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Adding Notes to Your JavaScript Code

Adding Notes to Your JavaScript Code

Introduction:

When we write code, we often focus on making sure the computer understands it. But it’s just as important to think about the people who will read and work with the code. Whether you’re part of a team or working solo, you need to learn how to add comments and organize your code so it’s easy for humans to understand.

Comments are notes you write in your code that the computer ignores when it runs the program. So, they don’t affect what the program does or shows. But comments are super useful for explaining what your code is meant to do. They help you and others understand the purpose of different parts of your code.

Imagine you’re trying to understand code written by someone else, but they didn’t explain what it does. That can be really frustrating! Similarly, even when you write your own code, you might forget what it does later on if you don’t explain it. That’s why it’s important to add comments to your code early on. It helps you and others understand what the code is doing, and it’s a good habit to develop as a programmer.

How to Write Comments in JavaScript

Let’s learn about the two ways to write comments in JavaScript.

For comments that only need one line, you use two forward slashes (//):

// This is a comment
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When you use // in JavaScript, anything after it on the same line is ignored by the computer. This is great for short comments.

For longer comments that can span multiple lines, you use /* to start and */ to end. It’s like how you write comments in CSS if you’re familiar with that. These are called block comments.

/* This is
a comment */

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In both single-line and multi-line comments, everything you write between the opening and closing tags is ignored by the computer.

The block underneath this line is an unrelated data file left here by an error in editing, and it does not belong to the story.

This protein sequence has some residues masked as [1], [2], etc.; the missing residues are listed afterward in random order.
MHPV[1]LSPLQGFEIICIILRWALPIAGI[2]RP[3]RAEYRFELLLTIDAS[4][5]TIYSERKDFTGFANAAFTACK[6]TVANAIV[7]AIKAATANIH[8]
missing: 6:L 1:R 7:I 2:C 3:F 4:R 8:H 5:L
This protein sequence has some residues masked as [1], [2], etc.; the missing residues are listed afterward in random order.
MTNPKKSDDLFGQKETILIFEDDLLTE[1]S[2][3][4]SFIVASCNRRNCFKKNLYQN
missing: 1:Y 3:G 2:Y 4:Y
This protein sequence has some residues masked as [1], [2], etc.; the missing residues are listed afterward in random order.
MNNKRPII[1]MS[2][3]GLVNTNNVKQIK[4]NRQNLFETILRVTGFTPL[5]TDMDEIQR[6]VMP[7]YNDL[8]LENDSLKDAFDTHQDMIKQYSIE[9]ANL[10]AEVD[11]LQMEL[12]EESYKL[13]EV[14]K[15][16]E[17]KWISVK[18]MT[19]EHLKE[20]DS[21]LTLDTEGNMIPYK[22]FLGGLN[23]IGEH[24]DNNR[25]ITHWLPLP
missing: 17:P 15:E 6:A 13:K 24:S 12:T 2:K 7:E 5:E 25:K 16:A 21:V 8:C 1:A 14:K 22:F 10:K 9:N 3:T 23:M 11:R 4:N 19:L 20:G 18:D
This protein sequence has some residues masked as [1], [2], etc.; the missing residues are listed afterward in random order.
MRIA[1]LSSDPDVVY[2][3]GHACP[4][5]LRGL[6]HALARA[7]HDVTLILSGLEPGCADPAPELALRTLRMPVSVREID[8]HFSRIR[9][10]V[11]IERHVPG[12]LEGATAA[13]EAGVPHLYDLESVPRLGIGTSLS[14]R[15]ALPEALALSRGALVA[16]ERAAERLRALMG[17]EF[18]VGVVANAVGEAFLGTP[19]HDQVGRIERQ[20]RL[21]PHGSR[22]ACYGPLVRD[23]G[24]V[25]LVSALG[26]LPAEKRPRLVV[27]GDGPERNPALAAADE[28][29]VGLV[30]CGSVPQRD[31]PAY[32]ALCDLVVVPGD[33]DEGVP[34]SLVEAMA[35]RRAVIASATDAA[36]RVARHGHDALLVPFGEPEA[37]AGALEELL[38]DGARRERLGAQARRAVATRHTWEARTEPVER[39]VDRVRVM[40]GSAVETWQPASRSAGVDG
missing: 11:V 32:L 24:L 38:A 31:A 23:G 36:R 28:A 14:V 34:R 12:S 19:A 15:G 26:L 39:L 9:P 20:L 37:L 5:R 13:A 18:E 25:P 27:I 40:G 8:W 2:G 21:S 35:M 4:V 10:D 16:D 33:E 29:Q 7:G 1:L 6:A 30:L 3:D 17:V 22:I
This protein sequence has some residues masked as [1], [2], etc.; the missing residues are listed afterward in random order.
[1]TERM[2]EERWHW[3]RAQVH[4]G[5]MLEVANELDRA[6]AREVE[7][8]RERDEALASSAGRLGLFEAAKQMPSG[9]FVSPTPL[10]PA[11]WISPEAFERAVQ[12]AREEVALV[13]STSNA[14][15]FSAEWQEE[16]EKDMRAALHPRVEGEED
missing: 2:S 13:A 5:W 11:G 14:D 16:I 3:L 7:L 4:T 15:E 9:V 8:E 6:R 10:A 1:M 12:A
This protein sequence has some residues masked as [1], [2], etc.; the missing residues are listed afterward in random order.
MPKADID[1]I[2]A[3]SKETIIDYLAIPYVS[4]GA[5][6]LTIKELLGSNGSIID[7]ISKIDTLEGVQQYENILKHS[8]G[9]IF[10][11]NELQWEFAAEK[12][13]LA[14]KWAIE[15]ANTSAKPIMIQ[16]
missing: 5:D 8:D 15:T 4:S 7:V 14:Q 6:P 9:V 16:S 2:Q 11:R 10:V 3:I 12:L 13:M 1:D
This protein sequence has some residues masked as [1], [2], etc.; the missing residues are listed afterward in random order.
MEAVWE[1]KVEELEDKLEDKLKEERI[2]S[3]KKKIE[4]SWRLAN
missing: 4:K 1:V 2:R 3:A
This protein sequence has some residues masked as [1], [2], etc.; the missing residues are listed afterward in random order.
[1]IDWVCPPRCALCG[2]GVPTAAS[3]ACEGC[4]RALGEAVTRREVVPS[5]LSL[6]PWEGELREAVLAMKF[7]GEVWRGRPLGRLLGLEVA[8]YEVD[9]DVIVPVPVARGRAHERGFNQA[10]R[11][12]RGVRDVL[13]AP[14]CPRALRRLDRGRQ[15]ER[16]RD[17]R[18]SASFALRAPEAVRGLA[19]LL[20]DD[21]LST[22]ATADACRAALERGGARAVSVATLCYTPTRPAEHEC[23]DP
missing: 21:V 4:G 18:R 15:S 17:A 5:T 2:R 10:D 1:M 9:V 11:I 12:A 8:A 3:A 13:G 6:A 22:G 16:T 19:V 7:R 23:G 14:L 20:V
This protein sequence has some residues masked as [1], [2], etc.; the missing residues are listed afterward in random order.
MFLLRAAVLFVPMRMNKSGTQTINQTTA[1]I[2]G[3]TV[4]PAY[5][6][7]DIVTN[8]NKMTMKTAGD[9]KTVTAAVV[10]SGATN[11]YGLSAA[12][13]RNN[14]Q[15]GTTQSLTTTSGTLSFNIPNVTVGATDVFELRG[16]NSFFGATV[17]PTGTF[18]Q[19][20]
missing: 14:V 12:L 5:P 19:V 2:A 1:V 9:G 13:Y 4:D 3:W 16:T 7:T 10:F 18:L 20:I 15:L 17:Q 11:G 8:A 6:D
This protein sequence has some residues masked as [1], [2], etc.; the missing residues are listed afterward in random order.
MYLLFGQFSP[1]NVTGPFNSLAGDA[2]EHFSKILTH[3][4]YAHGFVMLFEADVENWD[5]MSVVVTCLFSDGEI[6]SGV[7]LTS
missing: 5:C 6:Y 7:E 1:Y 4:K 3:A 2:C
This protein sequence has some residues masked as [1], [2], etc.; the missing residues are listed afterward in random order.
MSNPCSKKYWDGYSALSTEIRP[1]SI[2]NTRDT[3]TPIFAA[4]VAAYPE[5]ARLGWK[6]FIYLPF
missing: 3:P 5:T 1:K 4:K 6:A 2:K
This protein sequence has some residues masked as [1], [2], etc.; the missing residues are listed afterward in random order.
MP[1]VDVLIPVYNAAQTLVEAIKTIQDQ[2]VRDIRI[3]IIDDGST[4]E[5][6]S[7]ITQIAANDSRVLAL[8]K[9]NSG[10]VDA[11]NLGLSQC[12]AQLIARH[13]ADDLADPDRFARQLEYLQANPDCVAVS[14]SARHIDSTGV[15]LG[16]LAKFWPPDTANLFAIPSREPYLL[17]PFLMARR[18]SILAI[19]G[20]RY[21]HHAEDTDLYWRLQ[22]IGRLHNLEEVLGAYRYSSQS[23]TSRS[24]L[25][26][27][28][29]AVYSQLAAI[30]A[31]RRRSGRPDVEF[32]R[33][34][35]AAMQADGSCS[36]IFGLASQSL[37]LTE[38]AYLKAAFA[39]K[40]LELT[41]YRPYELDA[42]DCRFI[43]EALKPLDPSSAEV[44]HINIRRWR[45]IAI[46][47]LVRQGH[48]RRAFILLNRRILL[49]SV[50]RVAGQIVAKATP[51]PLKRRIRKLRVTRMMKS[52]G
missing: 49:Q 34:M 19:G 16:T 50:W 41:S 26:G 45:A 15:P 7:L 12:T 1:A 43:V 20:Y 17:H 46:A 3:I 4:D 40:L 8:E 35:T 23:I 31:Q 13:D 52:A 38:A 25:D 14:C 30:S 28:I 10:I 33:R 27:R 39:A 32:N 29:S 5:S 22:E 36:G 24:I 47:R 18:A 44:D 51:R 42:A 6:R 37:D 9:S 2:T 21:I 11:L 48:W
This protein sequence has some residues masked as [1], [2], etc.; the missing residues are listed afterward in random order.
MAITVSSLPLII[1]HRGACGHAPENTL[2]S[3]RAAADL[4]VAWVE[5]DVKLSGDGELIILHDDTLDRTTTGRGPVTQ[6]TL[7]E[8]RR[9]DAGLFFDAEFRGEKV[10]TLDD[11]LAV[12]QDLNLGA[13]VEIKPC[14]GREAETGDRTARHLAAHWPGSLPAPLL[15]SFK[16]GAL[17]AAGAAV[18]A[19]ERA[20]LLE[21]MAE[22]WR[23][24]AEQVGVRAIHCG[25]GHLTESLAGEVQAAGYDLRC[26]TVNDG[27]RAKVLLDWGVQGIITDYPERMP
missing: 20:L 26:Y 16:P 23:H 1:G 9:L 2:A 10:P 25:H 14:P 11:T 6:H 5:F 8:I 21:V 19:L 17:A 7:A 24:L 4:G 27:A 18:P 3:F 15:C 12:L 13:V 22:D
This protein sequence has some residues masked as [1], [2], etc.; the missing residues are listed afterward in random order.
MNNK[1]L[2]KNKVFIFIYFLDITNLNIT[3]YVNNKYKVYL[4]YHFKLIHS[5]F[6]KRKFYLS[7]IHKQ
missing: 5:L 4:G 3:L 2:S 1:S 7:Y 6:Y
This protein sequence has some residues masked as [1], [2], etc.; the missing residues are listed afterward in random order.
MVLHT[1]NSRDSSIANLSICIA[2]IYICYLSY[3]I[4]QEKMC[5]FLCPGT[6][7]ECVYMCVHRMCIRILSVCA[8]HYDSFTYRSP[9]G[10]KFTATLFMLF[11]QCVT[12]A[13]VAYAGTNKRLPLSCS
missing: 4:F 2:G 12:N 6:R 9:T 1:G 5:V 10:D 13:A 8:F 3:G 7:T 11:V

You usually write comments above the code they’re meant to explain. Let’s see how this works with a simple “Hello, World!” example:

// Print "Hello, World!" to the console
console.log("Hello, World!");
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When writing comments, make sure they are indented at the same level as the code directly beneath them.

// Initialize a function
function alphabetizeOceans() {
	// Define oceans variable as a list of strings
	const oceans = ["Pacific", "Atlantic", "Indian", "Antarctic", "Arctic"];

	// Print alphabetized array to the console
	console.log(oceans.sort());
}

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Remember, comments are like little notes that help explain what the code does. It’s important to keep them up-to-date just like the rest of your code. Outdated comments can cause confusion, so make sure to check and update them regularly.

Quick Tips for Adding Comments to Your Code

When you see a comment written at the end of a line of code, it’s called an ‘inline comment’. It’s just a quick note right next to the code to explain what it does.

let x = 99;    // assign numerical value to x
let y = x + 2; // assign the sum of x + 2 to y
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Inline comments are short notes you write on one line of code to explain what it does. They’re handy for adding quick explanations exactly where they’re needed. Just remember, once you start an inline comment with two slashes (//), everything after that on the same line is just a comment and not part of the code.

for (let i = 0; i === 10; i++) // for loop that runs ten times {
	// Running this code results in a syntax error
}